Andrew Paul Wood – 21 August, 2010
Like a bleak collection of suicide notes, The Illustrated History is a document of the Death of Painting. Boyce clearly relishes the negativity like a connoisseur. Schadenfreude is, after all, the purest pleasure because it is free of envy. It is also a sentimental celebration of sorts, relishing the whole received typecast culture of painting: canvas, palette, smock, beret, mistress, absinthe, syphilis, garret, studio, severed ear, suicide. Modernism was embarrassed by such things, but Postmodernism positively revels in it.
The Illustrated History of Painting
Curated by Justin Paton
13 August -14 November 2010
As the anonymous hack in the MGM studios commissary once quipped, “Shit has its own integrity” - an axiom Roger Boyce appears to have taken to heart in his new exhibition The Illustrated History of Painting at Christchurch Art Gallery. I mean that in a good way. The Cynic, with finely-tuned irony detectors, knows that exuberant and deliberate awfulness frequently achieves a kind of kitschy, sentimental popularity and impact that simply cannot be faked.
That is the spirochete-riddled, schlerotically barnacled bloodstream of popular culture. Under such conditions, what is an artist? Only since the camera drove the Impressionists away from naturalism (and rendered the portrait largely redundant) have paintings been created in the first person. Then, as a safety valve, following the lead of authors James Joyce, Ezra Pound and T.S. Eliot, the painters found ways of hiding behind the work again.
The Illustrated History is a paean of sorts to the artist-as-addlepated-doofus persona that Boyce adopts (as the French say, Bête comme un peintre - ‘as dumb as a painter’) beyond an equally false Grumpy Old Man façade, as a sort of distancing ‘unreliable narrator’ to help him filter and sort aesthetic experiences. It is a truly epic series: 100 small wooden panels. Imagine an art history book - a sort of ‘Great Moments in Painting’ crossed with Vasari and Bellori, a ‘Lives of the Saints’ here, Ovid’s Metamorphoses there, and one of Poussin’s many Academic ‘allegory of painting’ canvases.
The wooden panels are arranged as a single row all around the gallery space, just like a dismembered book, each with its label. The size and medium suggests something devotional - Renaissance panel paintings depicting scenes from a Golden Legend of martyred artists.
The imagined, interposed artist is similar to that characterised by poet John Fuller in his Onegin-esque verse novel The Illusionists (1980), ” ‘…a man / Perfect in every way. Began / In life as an East End shopfront letterer, / Went on to banknotes, but loves art, / Paints the old masters à la carte’…”
And when he was completely blotto
And therefore really up to par,
Another cognac saw a Watteau
Or possibly a Fragonard
Take gradual shape beneath his trembling
Brush. On gin he’d do a Memling.
A schnapps tended to make him squint:
Fine for a Dürer aquatint,
While grappa brought on Titian’s Pontius
Pilate washing his hands of Christ,
A work that wasn’t overpriced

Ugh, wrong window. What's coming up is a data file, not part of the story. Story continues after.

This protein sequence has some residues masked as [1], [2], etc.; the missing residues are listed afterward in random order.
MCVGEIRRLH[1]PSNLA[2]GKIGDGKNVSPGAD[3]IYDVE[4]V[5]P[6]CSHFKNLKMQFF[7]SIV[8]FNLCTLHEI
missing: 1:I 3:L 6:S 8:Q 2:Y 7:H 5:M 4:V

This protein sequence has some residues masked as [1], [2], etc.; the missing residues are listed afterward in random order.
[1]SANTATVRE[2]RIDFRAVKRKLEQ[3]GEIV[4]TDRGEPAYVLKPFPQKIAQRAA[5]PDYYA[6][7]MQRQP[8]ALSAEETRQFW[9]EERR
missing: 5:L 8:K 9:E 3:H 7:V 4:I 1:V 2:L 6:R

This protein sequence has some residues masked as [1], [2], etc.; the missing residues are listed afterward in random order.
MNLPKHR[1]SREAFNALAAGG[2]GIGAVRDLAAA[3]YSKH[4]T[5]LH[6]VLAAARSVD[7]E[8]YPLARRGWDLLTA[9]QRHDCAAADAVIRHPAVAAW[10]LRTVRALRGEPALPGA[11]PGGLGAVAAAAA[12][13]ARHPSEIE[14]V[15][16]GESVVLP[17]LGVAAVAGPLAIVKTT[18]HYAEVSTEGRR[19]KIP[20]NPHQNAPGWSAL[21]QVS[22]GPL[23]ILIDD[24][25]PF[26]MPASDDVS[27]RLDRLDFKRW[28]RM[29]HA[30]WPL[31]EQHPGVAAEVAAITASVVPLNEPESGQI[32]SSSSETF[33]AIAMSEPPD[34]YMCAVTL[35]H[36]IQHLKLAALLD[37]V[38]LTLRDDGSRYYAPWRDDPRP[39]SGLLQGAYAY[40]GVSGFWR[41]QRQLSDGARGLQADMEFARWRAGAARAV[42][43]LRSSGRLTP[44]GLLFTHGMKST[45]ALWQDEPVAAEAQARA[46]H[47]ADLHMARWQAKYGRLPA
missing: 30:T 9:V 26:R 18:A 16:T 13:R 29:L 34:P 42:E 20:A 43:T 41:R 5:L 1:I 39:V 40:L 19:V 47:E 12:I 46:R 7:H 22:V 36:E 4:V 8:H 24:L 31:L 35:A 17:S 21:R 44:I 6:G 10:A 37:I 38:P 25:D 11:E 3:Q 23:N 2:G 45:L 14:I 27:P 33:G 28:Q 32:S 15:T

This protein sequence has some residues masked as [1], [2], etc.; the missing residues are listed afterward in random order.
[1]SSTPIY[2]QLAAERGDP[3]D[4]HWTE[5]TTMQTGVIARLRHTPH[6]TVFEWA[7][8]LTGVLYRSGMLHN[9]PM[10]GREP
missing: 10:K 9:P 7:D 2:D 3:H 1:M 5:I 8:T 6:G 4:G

Given he did the hands half-conscious
(Though some de Koonings he had sold
Had been completed while out cold).
Boyce’s surrogate puppet homunculi with their quasi-cliché equipage of palette and easel strive for the heroic heights of Parnassus, but always find themselves in disastrous situations reminiscent of a tidied up Mike Kelley or Manuel Ocampo. The results are scatological, sordid, pathetic and frequently terminal. The little artists fall prey to ribald parody and bitter burlesque crafted out of a syntax of urine, Guston-esque shit, fetishism, accidental death and general mayhem. Little artists are impaled on brushes (Breakthrough), have their heads served up on palettes (The Critic), bleed paint like a mystic and incontinently piss rainbows (Stigmata and Rainbow Coalition) and frequently drown (Great White, Yves, and Agua Libra) metaphorically in the art world. This cathartic act of serial killing (or is it a mass murder massacre?) serves as matrix for a free and critical creative consciousness. An unhappy Postmodernism, eschewing hierarchy of source and history, looks at itself in Interesting Times.
No cliché is left unexplored. In Jackson, Pollock makes his mark by blowing his brains out over the canvass.
Like a bleak collection of suicide notes, The Illustrated History is a document of the Death of Painting (reports of which have been greatly exaggerated, which of course is part of the joke). Boyce clearly relishes the negativity like a connoisseur. Schadenfreude is, after all, the purest pleasure because it is free of envy. It is also a sentimental celebration of sorts, relishing the whole received typecast culture of painting: canvass, palette, smock, beret, mistress, absinthe, syphilis, garret, studio, severed ear, suicide. Modernism was embarrassed by such things, but Postmodernism positively revels in it.
If any South Island installation has the wit and gravitas to stir the stagnant Auckland-centric prejudices of the New Zealand art establishment, The Illustrated History of Painting deserves to be shortlisted for the Walters Prize.
Andrew Paul Wood
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